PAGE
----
These days, two things are absolutely certain: People are accumulating a growing pile of digital assets, and it’s not clear what happens to all of this stuff when we die.
According to iTunes, I have 3,439 songs in my digital music library. My computer also holds 31,123 digital photos, 293 videos, and a mélange of movies, TV shows and other content. Let’s not even get into all the posts, photos and other artifacts residing on Facebook, Twitter and other social media sites.
I’m certain that the film, music and e-book industries would love for the paid content to disintegrate into digital dust because this represents an opportunity to extract more cash from heirs for the same content.
Some companies, such as Apple and Amazon, have taken steps to address death and digital assets. Unfortunately, many others have not. Amid all of this: Digital licensing is far more restrictive than terms for physical assets such as vinyl records, CDs and books.
Social media creates other problems. A January 2013 Huffington Post article noted that, at press time, 30 million people on Facebook had virtual profiles that have outlived them. In addition, about 3 million had memorial sites. Not surprisingly, heated legal battles have erupted over account access, who controls these assets, and what happens to accounts and content.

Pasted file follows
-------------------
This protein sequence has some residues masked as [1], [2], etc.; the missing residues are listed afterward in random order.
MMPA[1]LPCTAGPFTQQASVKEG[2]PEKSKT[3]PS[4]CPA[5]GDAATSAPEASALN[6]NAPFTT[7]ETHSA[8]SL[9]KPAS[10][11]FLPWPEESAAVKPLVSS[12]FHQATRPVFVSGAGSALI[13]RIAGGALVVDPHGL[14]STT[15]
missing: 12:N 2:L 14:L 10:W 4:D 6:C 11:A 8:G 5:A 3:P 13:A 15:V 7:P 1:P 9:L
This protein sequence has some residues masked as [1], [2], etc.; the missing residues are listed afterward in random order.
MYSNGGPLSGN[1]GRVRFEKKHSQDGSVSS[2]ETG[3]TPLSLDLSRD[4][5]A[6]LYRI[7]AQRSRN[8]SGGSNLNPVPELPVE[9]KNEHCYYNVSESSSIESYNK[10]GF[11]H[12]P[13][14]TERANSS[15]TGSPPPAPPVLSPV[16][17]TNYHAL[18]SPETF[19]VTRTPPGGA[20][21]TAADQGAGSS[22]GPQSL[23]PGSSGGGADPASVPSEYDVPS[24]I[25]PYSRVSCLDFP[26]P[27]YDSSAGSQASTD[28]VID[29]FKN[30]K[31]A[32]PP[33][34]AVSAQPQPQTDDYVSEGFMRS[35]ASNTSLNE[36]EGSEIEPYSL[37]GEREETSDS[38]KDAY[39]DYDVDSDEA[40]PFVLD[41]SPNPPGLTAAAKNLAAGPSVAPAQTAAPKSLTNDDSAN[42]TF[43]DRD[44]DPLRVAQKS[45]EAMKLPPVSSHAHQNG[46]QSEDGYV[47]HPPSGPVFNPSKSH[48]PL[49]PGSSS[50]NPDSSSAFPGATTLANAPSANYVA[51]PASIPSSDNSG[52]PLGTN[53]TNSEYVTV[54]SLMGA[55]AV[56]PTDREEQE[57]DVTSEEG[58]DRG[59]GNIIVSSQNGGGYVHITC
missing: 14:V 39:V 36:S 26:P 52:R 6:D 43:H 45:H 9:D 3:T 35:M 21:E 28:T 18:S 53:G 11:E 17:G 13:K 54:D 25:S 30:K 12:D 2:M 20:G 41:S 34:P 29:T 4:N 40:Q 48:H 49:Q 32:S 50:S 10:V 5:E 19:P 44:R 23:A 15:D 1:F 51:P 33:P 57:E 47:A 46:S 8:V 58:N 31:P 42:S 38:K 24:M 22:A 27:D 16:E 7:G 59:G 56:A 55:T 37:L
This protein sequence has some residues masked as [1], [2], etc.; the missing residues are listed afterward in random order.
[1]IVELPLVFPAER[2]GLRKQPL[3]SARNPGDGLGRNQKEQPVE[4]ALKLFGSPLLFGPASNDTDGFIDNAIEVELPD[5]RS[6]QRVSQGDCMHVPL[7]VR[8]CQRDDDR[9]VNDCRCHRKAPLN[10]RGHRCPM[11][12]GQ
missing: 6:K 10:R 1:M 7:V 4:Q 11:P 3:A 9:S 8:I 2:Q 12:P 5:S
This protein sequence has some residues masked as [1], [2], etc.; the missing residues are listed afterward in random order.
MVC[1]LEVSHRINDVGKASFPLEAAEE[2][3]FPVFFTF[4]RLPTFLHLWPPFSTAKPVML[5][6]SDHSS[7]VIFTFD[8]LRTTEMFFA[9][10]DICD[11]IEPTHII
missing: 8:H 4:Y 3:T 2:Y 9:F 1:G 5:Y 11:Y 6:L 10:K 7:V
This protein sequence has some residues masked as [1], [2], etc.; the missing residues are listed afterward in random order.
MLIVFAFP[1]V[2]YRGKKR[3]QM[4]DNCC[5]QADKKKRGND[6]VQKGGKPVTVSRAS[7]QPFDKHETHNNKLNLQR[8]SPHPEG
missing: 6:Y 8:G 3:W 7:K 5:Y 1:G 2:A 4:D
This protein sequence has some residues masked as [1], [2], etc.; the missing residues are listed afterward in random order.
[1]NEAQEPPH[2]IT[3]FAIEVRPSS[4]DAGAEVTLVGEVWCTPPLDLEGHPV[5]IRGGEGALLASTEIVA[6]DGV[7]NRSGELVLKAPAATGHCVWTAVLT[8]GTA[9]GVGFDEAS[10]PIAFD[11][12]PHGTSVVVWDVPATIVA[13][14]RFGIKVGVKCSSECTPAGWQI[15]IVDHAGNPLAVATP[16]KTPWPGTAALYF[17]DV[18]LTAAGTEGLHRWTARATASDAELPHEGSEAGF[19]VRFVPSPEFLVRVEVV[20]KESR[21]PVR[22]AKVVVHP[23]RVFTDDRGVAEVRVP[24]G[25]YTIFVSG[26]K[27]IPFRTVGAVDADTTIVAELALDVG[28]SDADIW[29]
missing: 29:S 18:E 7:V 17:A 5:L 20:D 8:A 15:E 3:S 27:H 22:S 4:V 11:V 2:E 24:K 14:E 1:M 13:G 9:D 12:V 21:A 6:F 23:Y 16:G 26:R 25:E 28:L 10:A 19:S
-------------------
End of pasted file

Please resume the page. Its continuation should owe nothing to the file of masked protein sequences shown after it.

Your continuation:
Last week, Delaware became the first state in the United States to address this issue in any significant way. It passed a law that allows the deceased in that state to bequeath digital assets and their accounts to heirs—just as they would with physical assets.
But there are still many more questions than answers. What’s more, some of these digital assets can amount to more than a pile of digital beans—and songs. For example, a domain name might fetch tens of thousands of dollars, or more. Intellectual property or designs could be worth hundreds of thousands of dollars—even millions.
Digital estate planning is no longer an afterthought. There’s a growing array of products and services addressing the needs of the digitally deceased, including Google’s Inactive Account Manager and Yahoo Ending in Japan. The latter handles everything from what happens to online content and artifacts to generating a final message to survivors.
It’s certainly not one happy digital ending.